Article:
In researching for the trip, I used many library resources. I studied Spanish through the help of the Pimsleur Method, an excellent process for learning a language. (Carve out 30 minutes a day to ‘escuchar y repetir’ – listen and repeat – perhaps during your daily commute. After several days, you have the beginnings of a new language under your belt!) I also checked out a few Spanish language instruction books, so I could begin to recognize the words I was learning to say. MeLCat came through, for me. When I was ready to move on to a different Pimsleur level, I requested my next set of CDs via interlibrary-loan through MeLCat.
I watched movies about South America or set in Ecuador and practiced listening to Spanish, while viewing the gorgeous scenery. I devoured books about the Galapagos Islands. The Friends of the Library bookstore was my friend, too. There I purchased a gently-used Frommers Guide to South America, at a bargain basement price.
I also gathered information about the people and culture of Ecuador through the CultureGrams online database. (Note: anyone with a KPL library card may access this from home. Please ask at the Reference Desk, 553-7801, for more information.)
Using the Value Calculator, I figure the library saved me around $200 for this process alone. What trip would you like to plan? How can KPL help you save while you research your next travel experience?
The Galapagos: exploring Darwin's tapestry
Are you looking for something fun to do on break? Stop in at the library - we have a lot going on!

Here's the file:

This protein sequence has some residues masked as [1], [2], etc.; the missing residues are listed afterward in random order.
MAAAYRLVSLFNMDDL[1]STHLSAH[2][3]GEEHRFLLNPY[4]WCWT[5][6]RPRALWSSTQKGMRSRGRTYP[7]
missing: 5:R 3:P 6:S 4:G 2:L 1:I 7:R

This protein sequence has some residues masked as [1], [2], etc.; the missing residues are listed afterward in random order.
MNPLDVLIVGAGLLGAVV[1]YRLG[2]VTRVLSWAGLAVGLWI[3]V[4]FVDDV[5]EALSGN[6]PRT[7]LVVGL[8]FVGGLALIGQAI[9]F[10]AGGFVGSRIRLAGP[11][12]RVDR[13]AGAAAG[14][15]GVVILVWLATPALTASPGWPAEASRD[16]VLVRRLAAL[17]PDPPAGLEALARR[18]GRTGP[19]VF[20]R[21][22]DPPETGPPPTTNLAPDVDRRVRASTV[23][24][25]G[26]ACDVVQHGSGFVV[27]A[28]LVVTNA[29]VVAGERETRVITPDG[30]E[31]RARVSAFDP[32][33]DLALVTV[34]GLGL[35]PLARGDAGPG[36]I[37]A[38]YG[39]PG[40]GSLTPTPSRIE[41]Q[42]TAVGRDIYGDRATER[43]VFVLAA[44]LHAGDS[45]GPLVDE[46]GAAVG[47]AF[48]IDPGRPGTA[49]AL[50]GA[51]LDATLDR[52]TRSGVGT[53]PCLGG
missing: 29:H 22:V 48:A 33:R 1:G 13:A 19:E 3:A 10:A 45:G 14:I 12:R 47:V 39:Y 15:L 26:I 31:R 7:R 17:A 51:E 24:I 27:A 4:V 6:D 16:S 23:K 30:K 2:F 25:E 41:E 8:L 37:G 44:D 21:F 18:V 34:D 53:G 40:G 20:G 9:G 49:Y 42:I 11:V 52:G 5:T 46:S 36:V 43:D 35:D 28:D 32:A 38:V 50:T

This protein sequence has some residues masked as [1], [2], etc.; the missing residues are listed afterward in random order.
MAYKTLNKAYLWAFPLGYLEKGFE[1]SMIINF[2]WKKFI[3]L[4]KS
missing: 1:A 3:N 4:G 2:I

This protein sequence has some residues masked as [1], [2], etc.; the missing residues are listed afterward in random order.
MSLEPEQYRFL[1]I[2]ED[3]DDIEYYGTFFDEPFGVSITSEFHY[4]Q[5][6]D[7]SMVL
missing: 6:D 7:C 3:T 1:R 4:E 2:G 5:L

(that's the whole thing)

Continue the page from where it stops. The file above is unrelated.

Thursday, December 27
Yummy New Year's Hats
Friday, December 28
Duct Tape DIY
Wednesday, January 2
Winter Warm Up - drop in
Reading with Bailey
Thursday, January 3
Thumbprint Art Class
Make a Calendar
Saturday, January 5
LEGO @ the Library
First Saturday at the Library
Winter Break Fun
On October 23 the Alma Powell Branch had a very lively book discussion on the book Daddy's House by Azarel. The book group will meet again on November 20 to discuss The Prada Plan book 1 & 2. If you like Urban Fiction please join us at 6:00 on 11/20 at Powell. See you then.
How fortunate we are to have musicians of this caliber in our midst. Elden Kelly and Carolyn Koebel staged a remarkable show at Central Library on September 19th, the 69th show in the library’s ongoing live concert series. Kelly is often labeled as a virtuoso guitarist and Caroline a percussionist extraordinaire, but there is simply no better way to describe them, and there is truthfully no easy way to put into words what they do. Their music crosses borders and bridges genres, both are absolute masters of their craft. Kelly sings and plays an array of exquisite instruments, including six and 12-string guitars, a Turkish cumbus, and an 11-string fretless guitar. And Carolyn’s self-described “broad palette” of percussive instruments, ranging from tiny bells and tuning forks to the “giant drum,” takes the art of percussion to a whole new level. Thanks to the generosity of both artists, you can relive their show in its entirety here, or purchase their recordings here and here. Please support these artists; how fortunate we are to have them both.
Elden Kelly & Carolyn Koebel